Teary-eyed naturalists may soon be making space on Darwin’s sentimental shelf of evolutionary dysfunction for the giant panda, ironically the immortal symbol of world conservation.
The epitome of dire survival ineptitude, the panda is built like a carnivore but sustains itself solely on low energy bamboo, and with such a pathetically comical appetite for lust, many leading conservationists believe this bear of the orient will never be able to survive in the wild successfully. Sympathetic athropomorphists may fear that the world has simply become fed-up with the giant panda’s forlorn efforts to survive in the wild.
Conservationists are now deliberating whether to accept the inevitable demise of such an endangered species, nervously discussing this paradigm shift of triage to focus efforts and funding on more hopeful endangered prospects. This may be the most pragmatic approach to take as some species, such as the giant panda and tiger, may simply be too expensive to save.
A survey of 583 scientists, conducted by Dr Rudd of the University of York, found an unsettling, albeit unsurprising, unanimity in the conservation community’s expectation of a major loss in biodiversity, as well as the crushing present reality reluctantly squeezing concepts such as triage out of their taboos. The study revealed that 99.5 percent of the community surveyed viewed that a serious loss of biological diversity is either ‘likely’, ‘very likely’ or ‘virtually certain’; with the tropical bounty of diversity that is the coral ecosystem expected as the unfortunate vulnerable habitat to be most seriously affected.
A remarkable 60 percent of respondents were proponents of decision criteria for the unashamed pragmatism of conservation triage to be established, in which resources are prioritised to not intervene to save some highly threatened species and focus on more buoyant conservation prospects.
Rudd identified the critical need for such a study: “As with climate change, the large level of investment needed if loss of biodiversity is to be stopped will result in an increase of public and political scrutiny of conservation science…That makes it important to show how much scientific consensus there is for both the problems and possible solutions.
“The survey posed the key questions facing conservation science: why people care, how priorities should be set, where our efforts should be concentrated and what action we can take,” commented Rudd. “Scientists were also asked about a range of potentially controversial statements about conservation strategies to gauge shifting opinions.”
Away from the public discord of the climate change community, naturalists were much more harmonious in their views of toxic human influence. In this survey, 79.1 percent of respondents stated that the acceleration of the loss of biological diversity due to human activities is virtually certain. In contrast, the survey of the bedlam over in the climate change camp inconclusively concluded that 61.9 percent thought climate change was underway, whereas only 55.1 percent believed it to be accelerated by humans.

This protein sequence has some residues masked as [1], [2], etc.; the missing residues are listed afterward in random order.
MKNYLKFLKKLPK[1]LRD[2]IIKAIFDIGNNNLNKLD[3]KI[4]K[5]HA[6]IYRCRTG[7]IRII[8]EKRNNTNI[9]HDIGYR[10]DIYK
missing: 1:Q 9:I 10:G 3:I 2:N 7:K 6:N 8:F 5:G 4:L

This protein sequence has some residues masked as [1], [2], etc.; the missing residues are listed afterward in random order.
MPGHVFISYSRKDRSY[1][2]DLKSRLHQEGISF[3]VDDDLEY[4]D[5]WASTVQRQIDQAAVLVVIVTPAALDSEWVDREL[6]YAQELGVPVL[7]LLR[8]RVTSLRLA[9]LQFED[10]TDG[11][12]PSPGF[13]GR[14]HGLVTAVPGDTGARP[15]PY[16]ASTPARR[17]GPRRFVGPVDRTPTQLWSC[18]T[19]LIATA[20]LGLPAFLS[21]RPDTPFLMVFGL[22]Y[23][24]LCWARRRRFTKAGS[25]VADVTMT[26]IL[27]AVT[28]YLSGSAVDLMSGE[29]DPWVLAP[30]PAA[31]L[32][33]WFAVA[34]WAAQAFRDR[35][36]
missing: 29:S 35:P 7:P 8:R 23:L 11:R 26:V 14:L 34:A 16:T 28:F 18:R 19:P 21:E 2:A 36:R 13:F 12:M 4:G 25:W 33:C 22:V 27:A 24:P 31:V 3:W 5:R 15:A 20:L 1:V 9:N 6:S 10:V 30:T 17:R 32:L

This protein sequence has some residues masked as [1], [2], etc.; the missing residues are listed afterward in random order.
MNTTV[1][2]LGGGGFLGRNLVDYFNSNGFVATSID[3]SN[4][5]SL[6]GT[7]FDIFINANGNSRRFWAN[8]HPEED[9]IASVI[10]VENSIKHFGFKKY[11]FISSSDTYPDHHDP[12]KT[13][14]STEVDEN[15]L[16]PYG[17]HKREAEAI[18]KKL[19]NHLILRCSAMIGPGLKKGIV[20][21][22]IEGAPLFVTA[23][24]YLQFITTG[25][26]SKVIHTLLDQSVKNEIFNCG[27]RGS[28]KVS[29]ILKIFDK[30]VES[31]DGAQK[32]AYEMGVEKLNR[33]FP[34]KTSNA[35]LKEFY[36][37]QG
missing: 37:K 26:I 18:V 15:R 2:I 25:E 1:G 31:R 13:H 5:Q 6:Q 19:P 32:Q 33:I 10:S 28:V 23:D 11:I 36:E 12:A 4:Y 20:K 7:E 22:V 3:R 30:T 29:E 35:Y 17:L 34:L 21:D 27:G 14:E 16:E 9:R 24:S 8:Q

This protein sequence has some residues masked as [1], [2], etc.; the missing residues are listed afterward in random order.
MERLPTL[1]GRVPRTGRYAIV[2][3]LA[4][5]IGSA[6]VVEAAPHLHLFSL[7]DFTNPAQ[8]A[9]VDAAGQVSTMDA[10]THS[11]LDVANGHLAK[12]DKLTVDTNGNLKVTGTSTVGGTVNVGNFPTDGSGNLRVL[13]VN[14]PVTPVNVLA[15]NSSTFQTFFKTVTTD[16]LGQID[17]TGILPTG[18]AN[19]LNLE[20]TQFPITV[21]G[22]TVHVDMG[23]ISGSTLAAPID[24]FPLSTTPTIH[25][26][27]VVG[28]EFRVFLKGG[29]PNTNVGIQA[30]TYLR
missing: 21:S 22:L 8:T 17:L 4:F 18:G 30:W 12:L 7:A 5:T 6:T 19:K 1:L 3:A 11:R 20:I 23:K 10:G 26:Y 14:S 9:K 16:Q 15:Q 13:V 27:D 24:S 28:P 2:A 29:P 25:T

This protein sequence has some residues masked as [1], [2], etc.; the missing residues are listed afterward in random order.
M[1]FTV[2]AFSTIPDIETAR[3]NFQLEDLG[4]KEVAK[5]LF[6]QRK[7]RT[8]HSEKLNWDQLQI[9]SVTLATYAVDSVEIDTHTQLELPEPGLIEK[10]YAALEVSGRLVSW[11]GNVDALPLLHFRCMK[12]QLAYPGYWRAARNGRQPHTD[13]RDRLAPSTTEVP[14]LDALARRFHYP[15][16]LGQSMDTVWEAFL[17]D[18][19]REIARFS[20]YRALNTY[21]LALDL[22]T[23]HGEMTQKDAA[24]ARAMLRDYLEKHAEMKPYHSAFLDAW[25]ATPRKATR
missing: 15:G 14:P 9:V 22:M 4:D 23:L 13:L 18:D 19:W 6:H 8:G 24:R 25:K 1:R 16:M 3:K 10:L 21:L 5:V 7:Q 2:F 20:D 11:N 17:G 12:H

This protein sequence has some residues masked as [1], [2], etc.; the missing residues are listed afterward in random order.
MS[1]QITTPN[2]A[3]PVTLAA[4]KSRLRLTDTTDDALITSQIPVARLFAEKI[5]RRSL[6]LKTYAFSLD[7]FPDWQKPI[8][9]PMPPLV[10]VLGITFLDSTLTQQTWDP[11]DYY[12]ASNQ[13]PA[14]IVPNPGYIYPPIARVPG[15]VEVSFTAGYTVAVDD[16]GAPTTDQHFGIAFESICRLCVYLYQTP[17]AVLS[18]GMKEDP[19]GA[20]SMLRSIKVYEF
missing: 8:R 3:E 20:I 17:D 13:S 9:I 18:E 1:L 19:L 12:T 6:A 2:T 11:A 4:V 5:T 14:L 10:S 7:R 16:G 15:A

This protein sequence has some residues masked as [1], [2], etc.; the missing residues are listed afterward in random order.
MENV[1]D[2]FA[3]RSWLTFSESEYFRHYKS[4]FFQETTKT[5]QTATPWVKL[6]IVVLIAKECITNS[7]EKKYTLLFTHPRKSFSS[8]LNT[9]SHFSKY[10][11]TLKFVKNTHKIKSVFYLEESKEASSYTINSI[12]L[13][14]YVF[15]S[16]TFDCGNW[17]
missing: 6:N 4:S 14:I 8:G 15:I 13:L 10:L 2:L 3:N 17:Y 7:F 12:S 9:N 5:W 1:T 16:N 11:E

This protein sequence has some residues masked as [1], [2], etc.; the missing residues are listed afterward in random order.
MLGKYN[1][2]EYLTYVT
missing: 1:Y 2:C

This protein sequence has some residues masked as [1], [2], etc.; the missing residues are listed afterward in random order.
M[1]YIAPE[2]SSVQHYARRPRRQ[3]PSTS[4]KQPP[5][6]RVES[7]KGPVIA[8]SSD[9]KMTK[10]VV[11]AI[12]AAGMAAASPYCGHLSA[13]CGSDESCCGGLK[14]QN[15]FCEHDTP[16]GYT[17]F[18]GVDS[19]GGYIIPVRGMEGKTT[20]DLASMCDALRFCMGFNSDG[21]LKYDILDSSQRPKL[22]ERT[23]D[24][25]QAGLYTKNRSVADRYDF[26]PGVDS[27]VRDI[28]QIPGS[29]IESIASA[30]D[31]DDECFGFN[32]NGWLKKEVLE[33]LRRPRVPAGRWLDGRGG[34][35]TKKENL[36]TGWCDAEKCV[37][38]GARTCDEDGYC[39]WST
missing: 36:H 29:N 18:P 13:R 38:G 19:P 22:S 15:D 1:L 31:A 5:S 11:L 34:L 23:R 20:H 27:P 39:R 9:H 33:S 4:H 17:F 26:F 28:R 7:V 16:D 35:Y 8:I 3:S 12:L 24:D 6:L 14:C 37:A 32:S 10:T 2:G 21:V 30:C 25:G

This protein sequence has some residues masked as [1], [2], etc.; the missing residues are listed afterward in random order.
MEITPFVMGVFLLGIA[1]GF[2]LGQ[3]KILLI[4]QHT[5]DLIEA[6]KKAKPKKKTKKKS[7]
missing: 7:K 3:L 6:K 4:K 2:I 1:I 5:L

“Understanding the degree of consensus within the scientific community will help policy makers to interpret scientific advice, improving the likelihood of successful conservation initiatives,” concluded Rudd. “The extremely high level of consensus demonstrated by these results underlines the urgency of preventing further damage to the natural world.”
The debate is controversial, with wildlife experts and organisations disagreeing over the best course of action to take.
Paul Goldstein, a wildlife guide, acknowledged the controversy intrinsic within triage but maintained such action was necessary. He was unequivocally vocal in his assessment of certain endangered species which “cost too much to keep up and have little chance of ever living a natural life”, such as the giant panda. Goldstein was adamant that emotional provocations should be dispelled and the panda allowed to slide off the existential bamboo stalk into the abyss.
Diane Walkington, Head of Species at WWF-UK (World Wide Fund for Nature), argued against the application of triage, identifying the uncomfortably potent question of “Who will be charged with deciding which species should be saved above another?”
Proponents of triage have accused certain preservation efforts, such as for tigers and the giant panda, of not being pragmatic but merely buoyed by public adoration. However, Walkington identified that current conservation toiling largely equates to working to preserve a species’ habitat, and thus all the endangered species which share their habitat too. So she concluded that “wildlife, the environment and human activity are interlinked and it is clear that any effort to safeguard the natural world must be a package deal”.
Conservation scientists are not so arrogant or set upon a utopian ideal to believe the whole world will wait upon the findings of their collective conscience. It is fully understood that economic incentive has proven to be the only unfailing method to save species. The rewards for locals provided through conservation activities must be greater than the rewards for poaching or using the land for building and agriculture. With such an impending collapse of biodiversity on the horizon, clarifying academic opinion is a vital precondition to successful political lobbying, even if such discorded opinion over whether to bolster or desert the panda’s cause illustrates that the employment of triage is not black and white.
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